THINKING OUT LOUD - It's bad public relations when people think of you while throwing up

We usually call it the "stomach flu," but it's not really the flu at all. It completely disables us. We can't keep anything down. We dare not be far from a bathroom. We cannot walk without becoming nauseated. We do not want to visit or watch television or, for that matter, live, if we have to be sick like this.
Norwalk Reflector Staff
Jul 25, 2010

We usually call it the "stomach flu," but it's not really the flu at all.

It completely disables us. We can't keep anything down. We dare not be far from a bathroom. We cannot walk without becoming nauseated. We do not want to visit or watch television or, for that matter, live, if we have to be sick like this.

We are sure we will never eat anything again.

And, most of all, we hate the place that gave it to us.

A few years ago, we vacationed in Gulf Shores, Ala. I had some seafood at a very popular local restaurant. The next day, on the way to the airport, I was seen throwing up behind churches, filling stations and shopping centers all the way to Mobile.

And each time, in the depths of my pain and exertion, I pictured the restaurant that I was certain had caused me such misery.

That is called bad P.R. bad public relations.

This came to mind when I received an e-mail last week from Norwalk residents Mike and Joyce Meinke as they neared the end of their cruise ship vacation. They said that one of the first things they saw in their cabin was a warning of how to avoid the Norwalk virus, the scourge of cruise ships everywhere.

Wash your hands, the warning said. Frequently and rigorously.

Be careful what you eat and drink and touch, it continued. Norwalk Virus germs can be anywhere.

Five years ago, USA Today reported "more than 800 vacationers and crew members became sick aboard three ships in a rash of outbreaks that began in early October." The story continued, saying "the rash of seaborne illnesses is unusual, but the Norwalk virus that ... caused them is not."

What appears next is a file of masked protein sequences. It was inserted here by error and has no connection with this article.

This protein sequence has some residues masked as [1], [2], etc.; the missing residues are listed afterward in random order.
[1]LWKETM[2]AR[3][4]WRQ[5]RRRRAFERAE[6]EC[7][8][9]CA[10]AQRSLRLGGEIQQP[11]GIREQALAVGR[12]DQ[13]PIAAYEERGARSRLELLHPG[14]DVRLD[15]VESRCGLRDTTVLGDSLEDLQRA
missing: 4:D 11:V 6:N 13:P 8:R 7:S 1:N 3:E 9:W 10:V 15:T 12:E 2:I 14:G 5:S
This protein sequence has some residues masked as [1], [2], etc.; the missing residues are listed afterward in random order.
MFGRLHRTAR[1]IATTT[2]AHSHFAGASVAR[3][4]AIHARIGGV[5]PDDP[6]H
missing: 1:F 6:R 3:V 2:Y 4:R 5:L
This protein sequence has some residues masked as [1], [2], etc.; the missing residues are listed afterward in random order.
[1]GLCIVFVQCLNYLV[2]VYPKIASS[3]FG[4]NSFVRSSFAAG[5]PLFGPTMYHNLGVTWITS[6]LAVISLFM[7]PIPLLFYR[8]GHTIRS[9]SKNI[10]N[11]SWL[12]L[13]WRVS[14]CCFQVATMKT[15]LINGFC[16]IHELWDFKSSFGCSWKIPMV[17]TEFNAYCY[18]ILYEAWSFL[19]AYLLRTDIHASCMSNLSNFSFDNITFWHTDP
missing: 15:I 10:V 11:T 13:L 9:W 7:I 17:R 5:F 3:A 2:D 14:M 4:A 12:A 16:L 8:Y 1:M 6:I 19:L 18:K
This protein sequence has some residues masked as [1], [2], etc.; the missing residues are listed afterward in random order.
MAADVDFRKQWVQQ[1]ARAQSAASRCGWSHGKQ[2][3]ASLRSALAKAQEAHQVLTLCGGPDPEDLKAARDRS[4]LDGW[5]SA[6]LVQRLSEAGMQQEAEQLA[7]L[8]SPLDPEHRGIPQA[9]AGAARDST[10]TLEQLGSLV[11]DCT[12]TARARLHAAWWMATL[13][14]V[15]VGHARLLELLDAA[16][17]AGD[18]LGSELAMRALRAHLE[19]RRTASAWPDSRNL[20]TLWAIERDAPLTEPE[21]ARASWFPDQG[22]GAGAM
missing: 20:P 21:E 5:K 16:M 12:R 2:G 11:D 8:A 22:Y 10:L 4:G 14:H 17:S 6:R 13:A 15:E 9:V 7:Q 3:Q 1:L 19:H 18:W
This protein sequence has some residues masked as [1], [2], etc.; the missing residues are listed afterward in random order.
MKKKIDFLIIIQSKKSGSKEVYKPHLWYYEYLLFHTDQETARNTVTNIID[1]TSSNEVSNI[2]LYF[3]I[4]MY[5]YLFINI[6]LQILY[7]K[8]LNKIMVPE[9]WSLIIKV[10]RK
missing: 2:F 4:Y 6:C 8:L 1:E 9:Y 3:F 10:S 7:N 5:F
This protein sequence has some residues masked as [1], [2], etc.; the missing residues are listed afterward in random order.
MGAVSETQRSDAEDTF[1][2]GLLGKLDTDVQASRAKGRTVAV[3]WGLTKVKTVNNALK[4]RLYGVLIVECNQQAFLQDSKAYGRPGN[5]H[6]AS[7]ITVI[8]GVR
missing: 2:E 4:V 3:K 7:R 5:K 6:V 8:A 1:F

Among the troubling things about that story is that this national newspaper did not feel it necessary to elaborate on the expression "Norwalk virus." That implies to me that most people must already know the term. Like Bubonic Plague. And Asian flu.

Norwalk virus? Enough said. It's bad.

You've probably heard the history: The pesky little virus was first identified after it caused Bronson School here to be closed for a while in 1972. Some microscopic cell in the drinking water or on somebody's unwashed hands got into the food and made everybody sick.

The virus eventually graduated from Bronson and went on to make headlines around the world.

And, trust me, any time people are thinking of our city when they have their face in a toilet, it has to be considered bad P.R. for our town.

This Norwalk virus talk is all over the Internet now, too.

You can click on four or more pages of search results to learn how the Norwalk virus disabled a Boy Scout Jamboree, defeated a Pennsylvania football team and created the "Mother of All Hangovers" from a big cocktail party.

You can see an actual picture of the virus itself on the Web site of the Environmental Protection Agency. (See what I mean about bad P.R.? Who wants their town mentioned by the EPA?)

Another says: "Nature has created an ingenious bug in Norwalk." Oh great.

And one other Web site quotes I wish I were making this up a story about the Norwalk Virus from get this! "Morbidity and Mortality Weekly Reports." That will undoubtedly cause celebration at the Chamber of Commerce: "Yippee! We made Morbidity and Mortality Weekly!"

Mark Schaffer tore down Bronson School the building where the virus originated several years ago.

But just to show how tough our hometown bug is, all these years later people are still getting sick from it on cruise ships.

In fact, in some sort of ultimate irony, Mike Meinke of Norwalk, Ohio contracted the Norwalk virus while cruising just two weeks ago. He was confined to his cabin for 24 hours and missed a couple of extraordinary shore excursions, spending his time instead alone with the television and the bathroom.

But if you think he got any sympathy from his fellow passengers, guess again. They thought he brought the Norwalk virus with him from its birthplace just two miles from his home.

Which leads us to Jim Busek's Travel Tip of the Day: If you take a cruise ship vacation 1) wash your hands frequently and vigorously, 2) drink only bottled water and 3) tell the people you meet that you are from Willard.